If you’ve bought any household products recently, chances are you’ve noticed that some items carry a warning for California residents. If you live in California, you’re undoubtedly aware of the bold notices that appear on products, and in certain facilities, warning that there are known carcinogens present. These warnings are part of a piece of legislation called Prop 65. We list products that are Prop 65 compliant in our list of non-toxic home products, so this issue has been top of mind lately.
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What is Prop 65 and why does it matter, even if you don’t live in California?
Let’s find out.
The history of California Prop 65
It might surprise you to learn that Prop 65 is more than 30 years old! Passed in 1986 by voters in California, Proposition 65 is an initiative aimed at addressing concerns about exposure to toxic chemicals. Prop 65 is also known as the Safe Drinking Water and Toxic Enforcement Act of 1986.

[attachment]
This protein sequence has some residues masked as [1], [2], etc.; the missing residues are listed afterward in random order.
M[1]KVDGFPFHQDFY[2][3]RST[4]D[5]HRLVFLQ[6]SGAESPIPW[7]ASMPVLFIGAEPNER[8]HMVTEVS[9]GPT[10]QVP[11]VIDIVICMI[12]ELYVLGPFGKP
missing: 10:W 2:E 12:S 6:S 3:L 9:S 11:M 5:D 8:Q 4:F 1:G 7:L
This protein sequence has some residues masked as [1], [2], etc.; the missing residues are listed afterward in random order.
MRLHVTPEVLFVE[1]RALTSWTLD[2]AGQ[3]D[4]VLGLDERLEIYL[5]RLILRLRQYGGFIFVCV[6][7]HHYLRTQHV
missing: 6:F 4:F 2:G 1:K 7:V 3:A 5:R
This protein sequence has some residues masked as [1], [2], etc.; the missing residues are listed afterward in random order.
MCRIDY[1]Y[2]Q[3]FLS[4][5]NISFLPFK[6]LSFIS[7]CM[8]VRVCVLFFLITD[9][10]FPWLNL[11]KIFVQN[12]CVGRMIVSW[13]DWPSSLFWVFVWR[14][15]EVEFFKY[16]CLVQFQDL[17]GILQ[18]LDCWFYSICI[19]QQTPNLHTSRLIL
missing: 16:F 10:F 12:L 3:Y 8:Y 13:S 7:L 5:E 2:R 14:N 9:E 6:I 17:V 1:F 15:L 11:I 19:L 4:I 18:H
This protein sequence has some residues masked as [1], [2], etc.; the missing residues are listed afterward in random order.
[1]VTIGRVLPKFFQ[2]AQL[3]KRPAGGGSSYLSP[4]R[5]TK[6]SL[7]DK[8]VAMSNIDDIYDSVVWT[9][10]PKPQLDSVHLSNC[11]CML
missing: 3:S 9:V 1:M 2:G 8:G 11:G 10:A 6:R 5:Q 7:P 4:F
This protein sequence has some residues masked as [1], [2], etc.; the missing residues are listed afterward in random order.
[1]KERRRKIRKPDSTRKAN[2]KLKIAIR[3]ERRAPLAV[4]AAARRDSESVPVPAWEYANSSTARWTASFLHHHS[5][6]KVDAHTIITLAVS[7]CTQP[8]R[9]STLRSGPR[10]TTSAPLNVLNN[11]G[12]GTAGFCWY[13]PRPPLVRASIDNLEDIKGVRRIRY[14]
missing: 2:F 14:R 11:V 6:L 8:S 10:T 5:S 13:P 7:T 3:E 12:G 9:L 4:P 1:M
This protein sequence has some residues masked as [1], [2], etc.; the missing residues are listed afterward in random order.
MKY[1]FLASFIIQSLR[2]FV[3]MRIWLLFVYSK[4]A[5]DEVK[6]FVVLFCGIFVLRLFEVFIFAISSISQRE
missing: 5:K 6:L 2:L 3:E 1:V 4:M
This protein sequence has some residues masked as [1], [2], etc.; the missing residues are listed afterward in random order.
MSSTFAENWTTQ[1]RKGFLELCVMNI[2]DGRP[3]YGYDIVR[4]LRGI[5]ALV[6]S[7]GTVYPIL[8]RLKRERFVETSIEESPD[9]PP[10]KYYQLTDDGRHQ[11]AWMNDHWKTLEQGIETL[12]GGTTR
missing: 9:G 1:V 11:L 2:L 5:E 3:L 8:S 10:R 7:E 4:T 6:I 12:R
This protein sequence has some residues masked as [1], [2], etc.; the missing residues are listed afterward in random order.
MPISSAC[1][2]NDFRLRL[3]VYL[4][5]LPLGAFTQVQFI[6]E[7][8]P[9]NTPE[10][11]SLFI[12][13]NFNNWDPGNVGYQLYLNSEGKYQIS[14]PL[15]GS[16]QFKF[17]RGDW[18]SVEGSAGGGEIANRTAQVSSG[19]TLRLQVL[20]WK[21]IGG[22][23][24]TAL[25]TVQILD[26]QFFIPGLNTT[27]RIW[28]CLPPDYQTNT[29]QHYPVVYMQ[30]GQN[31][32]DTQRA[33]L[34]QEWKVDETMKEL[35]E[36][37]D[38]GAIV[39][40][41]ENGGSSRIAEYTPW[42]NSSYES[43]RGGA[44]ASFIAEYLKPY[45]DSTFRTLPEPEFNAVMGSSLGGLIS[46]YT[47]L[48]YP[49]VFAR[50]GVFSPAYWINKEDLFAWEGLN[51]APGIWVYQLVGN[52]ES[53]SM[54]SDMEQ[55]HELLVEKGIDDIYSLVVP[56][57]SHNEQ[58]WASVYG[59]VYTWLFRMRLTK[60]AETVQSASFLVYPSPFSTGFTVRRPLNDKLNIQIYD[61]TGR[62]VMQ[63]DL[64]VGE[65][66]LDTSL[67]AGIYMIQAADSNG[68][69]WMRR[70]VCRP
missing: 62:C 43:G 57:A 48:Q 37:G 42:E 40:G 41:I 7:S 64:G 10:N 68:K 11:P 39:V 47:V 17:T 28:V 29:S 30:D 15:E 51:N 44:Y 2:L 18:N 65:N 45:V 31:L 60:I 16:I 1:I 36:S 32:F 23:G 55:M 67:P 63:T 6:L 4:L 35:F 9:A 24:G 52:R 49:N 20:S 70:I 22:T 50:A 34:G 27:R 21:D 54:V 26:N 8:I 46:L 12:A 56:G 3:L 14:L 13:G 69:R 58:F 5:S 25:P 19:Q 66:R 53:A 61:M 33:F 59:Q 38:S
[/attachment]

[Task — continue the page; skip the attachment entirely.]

This act requires that businesses selling products in California include warnings for products that contain significant amounts of chemicals that are known to cause cancer, birth defects, or reproductive harm. The act also prohibits companies from knowingly discharging chemicals from the Prop 65 list into sources of drinking water.
The Office of Environmental Health Hazard Assessment (OEHHA) administers the Proposition 65 program. Each year, the OEHHA evaluates current scientific evidence and updates the list of chemicals. Since its first publication in 1987, the Prop 65 list has grown from around 85 chemicals to more than 900 chemicals.
Types of Chemicals on the Prop 65 List
Chemicals on the Prop 65 list include heavy metals such as lead, mercury, and cadmium, as well as ingredients in pharmaceuticals, dyes, foods, solvents, pesticides, and common household products. Some of the chemicals are unlikely to be present in consumer products but may be used in the manufacture of these products, presenting a risk of chemical discharge into drinking water sources. Other chemicals on the list are by-products, such as from motor vehicle exhaust.